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This Day in Presbyterian History

More Alive than I have ever Been Before

The veteran preacher was speaking about his translation to heaven from the pulpit one Sunday morning.  As he spoke of his pine box being brought in at his funeral, Dr. D. James Kennedy warned against any weeping at the sight.  Instead, he said “I want you to begin with the Doxology and end with the Hallelujah chorus, because I am not going to be there, and I am not going to be dead.  I will be more alive than I have ever been in my life.  I will be alive forever, in greater health and vitality and joy than ever, ever, I or anyone has known before.”

The above quotation was on his funeral bulletin after his death at his home in Fort Lauderdale, Florida on September 5, 2007. He had returned from the medical facility just ten days before, after being stricken with a heart attack the previous year. His last sermon had been preached on December 24, 2006, with his retirement from the pulpit of the Coral Ridge Presbyterian Church for the last  forty-seven years.

Much has been written on the man and his ministry.  His twin themes of the Great Commission and the Cultural Mandate characterized his messages and ministry in Fort Lauderdale, the state of Florida, the nation, and the world.  Certainly, the lay-witnessing methodology for sharing the gospel impacted countless Christians, including this writer in his pastorate of forty years.  Taking every thought captive to the Lord Jesus and reclaiming the culture of our once blessed nation and people, enabled the cultural mandate to become practice instead of mere theory.   For all this, we can thank the Triune God for D. James Kennedy.  No wonder can the funeral hymns be started with the Doxology and end with the Hallelujah Chorus.  The sovereign God deserves all the praise for the spiritual gifts He had given to His servant, Dr. Kennedy.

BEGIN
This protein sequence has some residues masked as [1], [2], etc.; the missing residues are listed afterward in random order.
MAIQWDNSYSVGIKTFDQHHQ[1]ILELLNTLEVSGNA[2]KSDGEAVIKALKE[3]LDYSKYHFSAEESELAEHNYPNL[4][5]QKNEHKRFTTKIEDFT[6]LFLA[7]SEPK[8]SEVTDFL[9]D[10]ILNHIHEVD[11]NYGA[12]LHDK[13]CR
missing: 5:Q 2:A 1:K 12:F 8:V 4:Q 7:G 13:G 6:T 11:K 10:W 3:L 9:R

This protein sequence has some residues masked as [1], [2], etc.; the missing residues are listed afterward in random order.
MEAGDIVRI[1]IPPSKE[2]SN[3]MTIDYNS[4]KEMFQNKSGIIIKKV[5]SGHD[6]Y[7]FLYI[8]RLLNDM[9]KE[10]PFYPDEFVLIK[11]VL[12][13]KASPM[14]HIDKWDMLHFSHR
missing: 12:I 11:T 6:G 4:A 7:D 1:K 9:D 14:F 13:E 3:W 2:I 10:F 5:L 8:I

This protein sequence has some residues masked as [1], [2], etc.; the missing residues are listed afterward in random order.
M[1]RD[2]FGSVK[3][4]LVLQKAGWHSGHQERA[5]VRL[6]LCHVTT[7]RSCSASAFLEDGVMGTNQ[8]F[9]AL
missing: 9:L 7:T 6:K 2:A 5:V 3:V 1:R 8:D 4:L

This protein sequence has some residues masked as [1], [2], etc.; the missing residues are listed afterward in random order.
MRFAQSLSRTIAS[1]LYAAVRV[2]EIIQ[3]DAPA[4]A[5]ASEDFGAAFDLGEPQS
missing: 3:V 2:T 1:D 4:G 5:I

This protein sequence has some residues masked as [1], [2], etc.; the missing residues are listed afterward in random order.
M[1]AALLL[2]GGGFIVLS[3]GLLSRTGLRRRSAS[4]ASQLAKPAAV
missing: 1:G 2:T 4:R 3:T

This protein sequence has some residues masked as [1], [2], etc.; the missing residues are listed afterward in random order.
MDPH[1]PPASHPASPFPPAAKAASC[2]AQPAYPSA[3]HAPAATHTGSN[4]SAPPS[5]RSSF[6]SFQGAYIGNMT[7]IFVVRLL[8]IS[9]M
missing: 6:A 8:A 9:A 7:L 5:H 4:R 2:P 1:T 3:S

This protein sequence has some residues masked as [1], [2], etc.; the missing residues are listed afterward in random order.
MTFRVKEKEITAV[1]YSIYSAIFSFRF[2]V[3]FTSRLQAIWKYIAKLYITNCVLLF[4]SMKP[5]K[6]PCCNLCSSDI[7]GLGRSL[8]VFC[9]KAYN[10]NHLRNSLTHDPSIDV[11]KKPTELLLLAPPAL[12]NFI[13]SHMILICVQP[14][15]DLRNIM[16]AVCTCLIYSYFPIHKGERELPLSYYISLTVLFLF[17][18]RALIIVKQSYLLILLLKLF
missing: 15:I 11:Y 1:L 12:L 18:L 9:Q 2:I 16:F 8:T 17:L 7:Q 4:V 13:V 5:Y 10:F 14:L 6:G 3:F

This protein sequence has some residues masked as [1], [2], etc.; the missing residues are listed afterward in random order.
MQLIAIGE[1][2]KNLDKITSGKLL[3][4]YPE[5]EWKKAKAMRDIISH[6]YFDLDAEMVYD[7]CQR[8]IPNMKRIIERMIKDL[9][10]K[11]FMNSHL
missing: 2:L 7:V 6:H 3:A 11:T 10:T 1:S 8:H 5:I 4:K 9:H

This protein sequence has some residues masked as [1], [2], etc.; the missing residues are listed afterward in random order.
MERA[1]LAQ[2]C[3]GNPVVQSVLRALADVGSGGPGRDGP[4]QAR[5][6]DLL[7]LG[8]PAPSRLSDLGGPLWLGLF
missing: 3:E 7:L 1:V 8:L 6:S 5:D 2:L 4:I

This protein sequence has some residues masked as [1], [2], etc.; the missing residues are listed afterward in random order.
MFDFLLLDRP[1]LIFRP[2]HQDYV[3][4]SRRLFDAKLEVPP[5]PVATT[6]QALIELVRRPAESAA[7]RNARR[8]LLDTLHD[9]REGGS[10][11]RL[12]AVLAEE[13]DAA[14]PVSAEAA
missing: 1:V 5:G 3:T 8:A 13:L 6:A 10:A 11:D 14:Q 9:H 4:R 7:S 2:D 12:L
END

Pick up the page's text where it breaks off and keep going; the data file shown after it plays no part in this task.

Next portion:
Words to live by:  Jesus once said that we were to pray that laborers be literally thrust out into the harvest, for it was ready to be gathered.   When is the next D. James Kennedy to be raised up for the ripe harvest?  Indeed, where is the next generation of pastors and teachers, missionaries, evangelists, helpers, administrators, and you can add all the spiritual gifts here, going to step forward and be counted for labors in the kingdom of grace?  The harvest is there.  The church is there.  The culture is there.  Where are the laborers?  Pray for a mighty calling today for service in our day.

Through the Scriptures:  2 Chronicles 17 – 19

Through the Standards:  A Pattern for prayer  

WLC 187 “How is the Lord’s Prayer to be used?
A.  The Lord’s prayer is not only for direction, as a pattern, according to which we are to make other prayers; but may also be used as a prayer, so that it be done with understanding, faith, reverence, and other graces necessary to the right performance of the duty of prayer.”

WLC 188 “Of how many parts does the Lord’s Prayer consist?
A.  The Lord’s prayer consists of three parts: a preface, petitions, and a conclusion.”